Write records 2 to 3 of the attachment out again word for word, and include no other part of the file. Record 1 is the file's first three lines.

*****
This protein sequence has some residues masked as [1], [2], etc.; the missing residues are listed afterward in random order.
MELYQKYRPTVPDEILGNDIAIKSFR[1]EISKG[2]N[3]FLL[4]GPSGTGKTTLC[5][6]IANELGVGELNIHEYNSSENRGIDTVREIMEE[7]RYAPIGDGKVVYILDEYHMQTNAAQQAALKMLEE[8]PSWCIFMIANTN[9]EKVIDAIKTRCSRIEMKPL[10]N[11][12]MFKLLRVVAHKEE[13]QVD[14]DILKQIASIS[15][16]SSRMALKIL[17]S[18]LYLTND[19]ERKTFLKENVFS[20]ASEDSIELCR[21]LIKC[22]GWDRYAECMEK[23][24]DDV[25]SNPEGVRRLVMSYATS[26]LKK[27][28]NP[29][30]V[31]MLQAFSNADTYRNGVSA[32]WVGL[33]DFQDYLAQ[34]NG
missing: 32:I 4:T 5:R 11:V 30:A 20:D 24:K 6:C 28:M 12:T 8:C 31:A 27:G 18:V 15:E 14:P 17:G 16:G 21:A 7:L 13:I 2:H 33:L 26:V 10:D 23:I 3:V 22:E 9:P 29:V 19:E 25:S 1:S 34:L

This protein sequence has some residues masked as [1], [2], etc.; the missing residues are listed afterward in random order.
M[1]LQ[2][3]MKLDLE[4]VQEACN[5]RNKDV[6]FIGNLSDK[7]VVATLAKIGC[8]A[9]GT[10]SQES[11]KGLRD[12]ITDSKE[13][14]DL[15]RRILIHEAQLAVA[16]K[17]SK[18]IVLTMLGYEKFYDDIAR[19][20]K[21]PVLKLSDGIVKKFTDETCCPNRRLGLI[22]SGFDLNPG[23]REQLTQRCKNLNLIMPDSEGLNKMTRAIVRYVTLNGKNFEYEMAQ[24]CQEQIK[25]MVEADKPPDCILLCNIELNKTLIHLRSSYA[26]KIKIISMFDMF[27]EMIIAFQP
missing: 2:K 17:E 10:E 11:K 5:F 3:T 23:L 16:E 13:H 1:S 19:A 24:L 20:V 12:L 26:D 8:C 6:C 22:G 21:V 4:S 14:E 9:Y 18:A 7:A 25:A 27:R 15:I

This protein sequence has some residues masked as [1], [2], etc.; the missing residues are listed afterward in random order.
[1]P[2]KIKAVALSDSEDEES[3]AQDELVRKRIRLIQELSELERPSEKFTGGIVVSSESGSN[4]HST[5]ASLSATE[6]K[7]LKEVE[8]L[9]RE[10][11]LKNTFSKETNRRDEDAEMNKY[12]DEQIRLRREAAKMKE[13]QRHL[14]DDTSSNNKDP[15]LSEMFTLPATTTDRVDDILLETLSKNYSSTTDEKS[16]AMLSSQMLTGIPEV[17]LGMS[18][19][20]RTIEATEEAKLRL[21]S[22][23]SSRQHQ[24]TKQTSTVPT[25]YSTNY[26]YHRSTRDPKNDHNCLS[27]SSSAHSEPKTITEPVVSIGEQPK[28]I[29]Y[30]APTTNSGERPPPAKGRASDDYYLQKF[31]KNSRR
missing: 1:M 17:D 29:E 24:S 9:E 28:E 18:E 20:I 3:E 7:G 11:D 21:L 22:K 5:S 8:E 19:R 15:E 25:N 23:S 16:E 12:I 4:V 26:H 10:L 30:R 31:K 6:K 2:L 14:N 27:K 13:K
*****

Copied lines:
This protein sequence has some residues masked as [1], [2], etc.; the missing residues are listed afterward in random order.
M[1]LQ[2][3]MKLDLE[4]VQEACN[5]RNKDV[6]FIGNLSDK[7]VVATLAKIGC[8]A[9]GT[10]SQES[11]KGLRD[12]ITDSKE[13][14]DL[15]RRILIHEAQLAVA[16]K[17]SK[18]IVLTMLGYEKFYDDIAR[19][20]K[21]PVLKLSDGIVKKFTDETCCPNRRLGLI[22]SGFDLNPG[23]REQLTQRCKNLNLIMPDSEGLNKMTRAIVRYVTLNGKNFEYEMAQ[24]CQEQIK[25]MVEADKPPDCILLCNIELNKTLIHLRSSYA[26]KIKIISMFDMF[27]EMIIAFQP
missing: 2:K 17:E 10:E 11:K 5:F 3:T 23:L 16:E 13:H 1:S 19:A 24:L 20:V 12:L 26:D 8:C 6:C 22:G 21:V 4:S 14:E 9:Y 18:A 7:A 25:A 27:R 15:I

This protein sequence has some residues masked as [1], [2], etc.; the missing residues are listed afterward in random order.
[1]P[2]KIKAVALSDSEDEES[3]AQDELVRKRIRLIQELSELERPSEKFTGGIVVSSESGSN[4]HST[5]ASLSATE[6]K[7]LKEVE[8]L[9]RE[10][11]LKNTFSKETNRRDEDAEMNKY[12]DEQIRLRREAAKMKE[13]QRHL[14]DDTSSNNKDP[15]LSEMFTLPATTTDRVDDILLETLSKNYSSTTDEKS[16]AMLSSQMLTGIPEV[17]LGMS[18][19][20]RTIEATEEAKLRL[21]S[22][23]SSRQHQ[24]TKQTSTVPT[25]YSTNY[26]YHRSTRDPKNDHNCLS[27]SSSAHSEPKTITEPVVSIGEQPK[28]I[29]Y[30]APTTNSGERPPPAKGRASDDYYLQKF[31]KNSRR
missing: 1:M 17:D 29:E 24:S 9:E 28:E 18:E 20:I 3:E 7:G 11:D 21:L 22:K 5:S 8:E 19:R 15:E 25:N 23:S 16:E 12:I 4:V 26:H 10:L 30:R 31:K 6:K 2:L 14:N 27:K 13:K